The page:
What I am rather annoyed about is that a non-elected, non-democratic, body should have the temerity to "turf out", or at any rate to postpone, this Measure by making Amendments to it towards the fag end of the Session, thus delaying a progressive piece of legislation which the Government intended to bring in. I do not see why we should adjourn until this has been dealt with completely. It is possible for us to sit on for an extra day to do so. I do not see why we need leave it like this.
During the past few weeks we were kept up night after night because of the Government bringing in a Measure which was not in their legislative programme, or in their manifesto. I shall not go into details, except to say that, unfortunately, the Government—not supported by me on this occasion—were able to suggest an increase in salary for the noble Lord, Viscount Dilhorne. This was brought in and discussed. The House of Commons increased the noble Lord's salary so that he can oppose the democratic will of the elected Parliament, the Commons assembled.
I will not go into details, but I opposed it. The hon. Gentleman did not support me and I could not get enough Tellers. [HON. MEMBERS: "Oh."] I opposed that Measure from beginning to end, both on Second Reading and in Committee. I think that the Rent Bill is far more important than the Bill to increase the salaries of judges. Even now it is possible for the Government to ask the other place, "What right have you as a non-democratic, non-elected body to hold up legislation which the House of Commons has passed, which the country has voted in favour of, and which the overwhelming majority of the people support, including the constituents of hon. Members opposite?"
It is wrong to say that the Rent Bill is being held up only by the other place. Is the hon. Gentleman aware that, although this Session started last October, the Rent Bill did not leave this House until 6th July and that on Third Reading on 5th July the Government themselves undertook to table various Amendments in another place?
I agree that the Opposition violently opposed the Rent Bill and delayed it in Committee. I accept that they put up a consistent opposition to the Bill. As they are friends of the landlords, I would expect them to do that. I accept that the Bill arrived late in the House of Lords. That still does not alter the fact that a non-elected, non-democratic body—the House of Lords—brought in Amendments which were in direct opposition to the wishes of the House of Commons and of the electorate who voted in support of the Measure. I think that the Leader of the House could, even at this stage, bring these Amendments on to the Floor of the House of Commons, so that we can, in Parliamentary language, disagree with the Lords in the said Amendments.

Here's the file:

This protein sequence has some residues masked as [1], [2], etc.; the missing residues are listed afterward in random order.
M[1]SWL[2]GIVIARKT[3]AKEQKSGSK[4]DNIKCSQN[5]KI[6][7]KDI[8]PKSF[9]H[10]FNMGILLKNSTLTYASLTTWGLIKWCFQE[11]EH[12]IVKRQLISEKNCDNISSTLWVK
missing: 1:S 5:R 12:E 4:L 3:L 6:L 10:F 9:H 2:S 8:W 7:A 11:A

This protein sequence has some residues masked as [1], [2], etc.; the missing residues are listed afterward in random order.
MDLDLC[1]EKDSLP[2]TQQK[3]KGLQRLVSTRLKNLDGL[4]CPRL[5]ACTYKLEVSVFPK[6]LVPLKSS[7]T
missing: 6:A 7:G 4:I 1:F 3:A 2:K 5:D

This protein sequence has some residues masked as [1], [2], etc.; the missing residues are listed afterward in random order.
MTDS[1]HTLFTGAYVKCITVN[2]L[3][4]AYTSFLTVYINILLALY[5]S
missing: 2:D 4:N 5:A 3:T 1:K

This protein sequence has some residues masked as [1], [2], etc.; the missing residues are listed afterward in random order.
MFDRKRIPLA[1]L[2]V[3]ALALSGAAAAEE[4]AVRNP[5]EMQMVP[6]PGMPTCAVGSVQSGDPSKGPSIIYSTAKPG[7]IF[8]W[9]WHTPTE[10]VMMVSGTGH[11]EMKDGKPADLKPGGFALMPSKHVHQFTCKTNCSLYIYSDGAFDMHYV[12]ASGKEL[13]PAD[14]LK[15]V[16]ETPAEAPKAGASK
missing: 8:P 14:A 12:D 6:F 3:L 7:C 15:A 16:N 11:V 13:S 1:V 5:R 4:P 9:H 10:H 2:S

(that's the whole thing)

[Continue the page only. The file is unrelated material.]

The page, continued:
I am sure that would be the wish of all my hon. Friends. I hope that it would be the wish of the Liberal Party. It certainly would not be the wish of the Tory Party, but we do not want the Tories to be here to vote for this. Let them go off on their holidays. Let us put this through. Let us say, as we would, that we refuse to accept these Amendments. Let these Amendments go back to the Lords, and let the democratic will of the people be heard on this issue.
It is always stimulating to listen to the hon. Member for West Ham, North (Mr. Arthur Lewis). He did not answer the point made by my hon. Friend the Member for Runcorn (Mr. Carlisle), namely, that it was the Government who tabled the Amendments in the House of Lords and who made use of the other place to get their Bill straight. Nothing would have been easier than to have kept the Bill here much longer. That would have delayed the Government's business still further. The Government could not have complained if we had had to sit on through the whole of August instead of being able to get away on Thursday.
When I came to the House today I expected, after having talked to some of my hon. Friends last night, that we should be able to get away for two or three weeks and that the House would re-assemble. This seemed to me to be a reasonable proposition. After all, during the Session we have just had to endure—I cannot say "enjoy"—the legislative programme has been grossly overloaded by the Government.